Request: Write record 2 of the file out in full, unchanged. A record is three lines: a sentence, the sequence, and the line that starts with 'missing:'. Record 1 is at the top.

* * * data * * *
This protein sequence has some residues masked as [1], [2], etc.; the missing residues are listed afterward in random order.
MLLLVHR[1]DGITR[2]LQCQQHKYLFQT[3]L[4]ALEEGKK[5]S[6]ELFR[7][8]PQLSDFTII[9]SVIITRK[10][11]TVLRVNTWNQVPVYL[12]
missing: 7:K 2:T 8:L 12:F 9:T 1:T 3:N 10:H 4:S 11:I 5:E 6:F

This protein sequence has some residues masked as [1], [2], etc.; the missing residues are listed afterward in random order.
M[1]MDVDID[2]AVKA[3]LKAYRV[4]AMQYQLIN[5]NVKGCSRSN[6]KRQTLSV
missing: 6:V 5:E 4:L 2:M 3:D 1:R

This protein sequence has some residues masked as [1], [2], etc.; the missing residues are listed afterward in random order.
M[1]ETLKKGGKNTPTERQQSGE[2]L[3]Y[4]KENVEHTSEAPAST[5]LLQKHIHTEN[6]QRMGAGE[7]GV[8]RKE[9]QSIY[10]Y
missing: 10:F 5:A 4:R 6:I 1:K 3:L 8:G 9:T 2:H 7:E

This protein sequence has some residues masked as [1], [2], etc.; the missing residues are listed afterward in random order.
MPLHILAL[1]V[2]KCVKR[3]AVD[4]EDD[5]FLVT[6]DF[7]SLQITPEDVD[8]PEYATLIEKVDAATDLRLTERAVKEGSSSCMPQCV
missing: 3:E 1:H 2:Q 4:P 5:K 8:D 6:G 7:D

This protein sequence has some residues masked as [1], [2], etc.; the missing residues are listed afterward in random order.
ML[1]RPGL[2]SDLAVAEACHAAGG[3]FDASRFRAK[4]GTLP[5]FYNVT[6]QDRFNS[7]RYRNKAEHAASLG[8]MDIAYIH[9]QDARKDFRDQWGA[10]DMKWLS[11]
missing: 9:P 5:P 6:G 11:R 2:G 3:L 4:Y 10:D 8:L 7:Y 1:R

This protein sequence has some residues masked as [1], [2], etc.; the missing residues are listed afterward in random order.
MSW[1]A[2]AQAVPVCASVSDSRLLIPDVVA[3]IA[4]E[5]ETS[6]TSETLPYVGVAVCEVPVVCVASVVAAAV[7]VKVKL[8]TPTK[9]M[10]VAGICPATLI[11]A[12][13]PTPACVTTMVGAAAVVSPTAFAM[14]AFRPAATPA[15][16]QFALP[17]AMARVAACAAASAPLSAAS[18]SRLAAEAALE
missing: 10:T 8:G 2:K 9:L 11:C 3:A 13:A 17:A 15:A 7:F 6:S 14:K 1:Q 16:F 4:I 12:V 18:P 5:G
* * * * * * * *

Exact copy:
This protein sequence has some residues masked as [1], [2], etc.; the missing residues are listed afterward in random order.
M[1]MDVDID[2]AVKA[3]LKAYRV[4]AMQYQLIN[5]NVKGCSRSN[6]KRQTLSV
missing: 6:V 5:E 4:L 2:M 3:D 1:R